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Not ready to surrender on gravel pit

by John Hefner

Well if you haven’t heard that there will be a gravel pit on Sunrise Pass Road then you are blessed. We all know, or most do, that our favorite shooting location is now designated as a gravel pit. We learned that the land is actually managed by Bureau of Indian Affairs for members of a family in the Washoe Tribe. I know I always thought it was Bureau of Land Management land. I had no idea that there were tracts out along Sunrise Pass that were individually owned per say.

In late July we were advised that Painted Rock was being removed. I drove out and saw earth movers creating a berm but thankfully they left Painted Rock itself. We soon found out that the work is being done by Knox Construction via a permit with BIA. Once this hit the public forums, BIA decided they should post an announcement for the public to review the environmental assessment that Knox had submitted. Knox stated that the pit would support 30-85 semi-truck loads every day, six days a week. They graciously gave us Sunday off and limited the hours of operations until after 7:30 a.m. The EA stated the impact to the area would be minimum and the community and the county approved of the project. The EA presented was full of untruths and misstatements or blatant omissions which would obviously reflect negatively on the project. According to the BIA announcement the public, you and I, had 30 days to express our opinion on the EA. One point I want to make clear here is that the County, The Commissioners and staff knew nothing about this proposal. Once the opposition voices got louder, Knox Construction proposed that they would provide .05 percent of the proceeds to the county as a contribution to offset any damages to Johnson Lane. On Sept. 17, the Board of Commissioners voted to accept the proposal 3-2. Commissioner Penzel and Engel were in opposition. During the meeting it was noted that the county had absolutely no authority to approve or disapprove of the actual gravel pit since it was on BIA land. By the way tribes are considered a separate sovereign entity. The commission was advised that they could only vote on the proposal that was negotiated between Knox Construction, The County Attorney Mr. Ritchie and Commissioner Nelson. During the discussion Commission Penzel passionately represented our interest and recommended not approving the proposal due to the impact it would have on Johnson Lane and the impact it would have on our lifestyles. No public comment was read during the discussion. Submitted public comments were part of the record but it is unknown which of the commissioners actually read them. Several individuals left voicemails opposing and those were played but again that was after the vote was taken to accept the proposal. We later found out that the .05 percent is only provided during the first 5 years and then it is substantially reduced for the remaining 35 years.

Philip Goetz states in his email to BIA: “We bought our home because of the location; where it’s safe, quiet, not crowded, has a great elementary school for our children and a place we want to live for a very long time. The mine with 10,000 – 20,000 trucks per year traveling to and from it is almost as bad as having a major airport in our backyard or a nuclear power plant that no one wants to live around.”

Many of you have received the fact sheet from A.J. While I do not have enough room here some key points I would like to point out are: You can expect 85 loaded dirt trucks per day, or 170 when you count the return trips. That equates to a truck every three minutes. There will be significant delays at Hwy 395 in both directions. May cause routine traffic to use alternate routes such as Stephanie or East Valley. Property values along the route are expected to decline. A.J. lists many safety concerns perhaps the highest Is the mixing of heavy trucks with pedestrians, ATV and school children using the bus system. The Quarry will use 24,000 gallons of water per day pulled from local hydrants until a well is dug. The agreement with the county only funds repairs to Johnson Lane between Highway 395 and Vicky. While blasting is not anticipated they did not say it would not happen. Finally, A.J. quotes Land Use Policy 2.4 which states Douglas County shall protect residential neighborhoods from encroachment of incompatible activities or land uses which may have a negative impact on the residential living environment.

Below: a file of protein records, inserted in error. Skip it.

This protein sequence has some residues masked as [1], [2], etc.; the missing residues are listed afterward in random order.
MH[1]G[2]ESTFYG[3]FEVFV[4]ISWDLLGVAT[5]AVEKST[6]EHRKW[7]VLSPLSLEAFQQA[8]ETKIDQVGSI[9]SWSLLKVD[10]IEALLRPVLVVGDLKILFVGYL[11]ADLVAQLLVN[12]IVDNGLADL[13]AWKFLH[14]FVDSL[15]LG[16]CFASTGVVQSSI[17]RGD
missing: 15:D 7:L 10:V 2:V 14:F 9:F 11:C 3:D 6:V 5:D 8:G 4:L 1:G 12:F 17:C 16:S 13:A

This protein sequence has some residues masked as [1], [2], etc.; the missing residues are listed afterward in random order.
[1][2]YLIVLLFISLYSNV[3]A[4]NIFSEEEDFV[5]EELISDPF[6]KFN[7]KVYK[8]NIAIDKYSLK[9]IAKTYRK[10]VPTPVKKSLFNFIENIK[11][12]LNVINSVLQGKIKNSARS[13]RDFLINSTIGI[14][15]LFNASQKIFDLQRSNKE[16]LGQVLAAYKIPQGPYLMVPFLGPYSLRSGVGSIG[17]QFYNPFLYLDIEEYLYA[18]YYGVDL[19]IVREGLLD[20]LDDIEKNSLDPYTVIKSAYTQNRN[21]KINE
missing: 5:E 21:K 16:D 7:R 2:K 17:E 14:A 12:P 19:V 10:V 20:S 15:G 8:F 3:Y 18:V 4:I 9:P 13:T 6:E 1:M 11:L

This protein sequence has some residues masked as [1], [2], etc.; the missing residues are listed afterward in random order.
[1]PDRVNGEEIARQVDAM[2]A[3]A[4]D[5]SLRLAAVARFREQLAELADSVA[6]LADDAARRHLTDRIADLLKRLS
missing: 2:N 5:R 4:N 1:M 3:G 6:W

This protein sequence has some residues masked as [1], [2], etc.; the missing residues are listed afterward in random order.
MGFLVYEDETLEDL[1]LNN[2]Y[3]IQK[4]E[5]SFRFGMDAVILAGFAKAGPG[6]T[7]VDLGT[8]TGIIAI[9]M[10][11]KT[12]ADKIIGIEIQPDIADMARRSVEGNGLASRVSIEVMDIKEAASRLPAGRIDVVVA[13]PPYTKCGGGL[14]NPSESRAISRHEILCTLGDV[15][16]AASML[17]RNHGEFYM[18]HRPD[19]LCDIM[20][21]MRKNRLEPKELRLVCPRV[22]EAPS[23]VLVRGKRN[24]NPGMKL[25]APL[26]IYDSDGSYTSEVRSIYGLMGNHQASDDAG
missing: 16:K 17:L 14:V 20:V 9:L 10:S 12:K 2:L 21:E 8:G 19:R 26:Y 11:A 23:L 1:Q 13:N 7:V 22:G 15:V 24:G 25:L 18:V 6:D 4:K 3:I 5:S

The county attorney and other commissioners state that there is nothing they can do but accept this agreement. According to Nevada Revised Statue 405.010 “Whenever, by reason of excessive moisture or a lack of moisture, a section of public road or highway under the supervision of a board of county highway commissioners or board of county commissioners is damaged by heavy loads, the board of county highway commissioners or board of county commissioners having supervision over the section of public road or highway may:

(a) Close the section of public road or highway to such extent and for such time as may be necessary.

(b) Fix the maximum load which may pass over the section of public road or highway.

I have asked Commissioner Penzel, the county manager and the Roads Department Director asking why we can not use that provision to limit the weight of the trucks. I have not received an answer. Perhaps the county is concerned about losing a law suit but isn’t that what we are paying the staff for to enforce the laws of the State of Nevada and to enforce their own policies just as the Policy 2.4 above?

By the way, if you visit the dog park and see a green basket know that we have named it Gus’ Corner.

Please send any announcements or organization information to Johnsonlanejournal@outlook.com.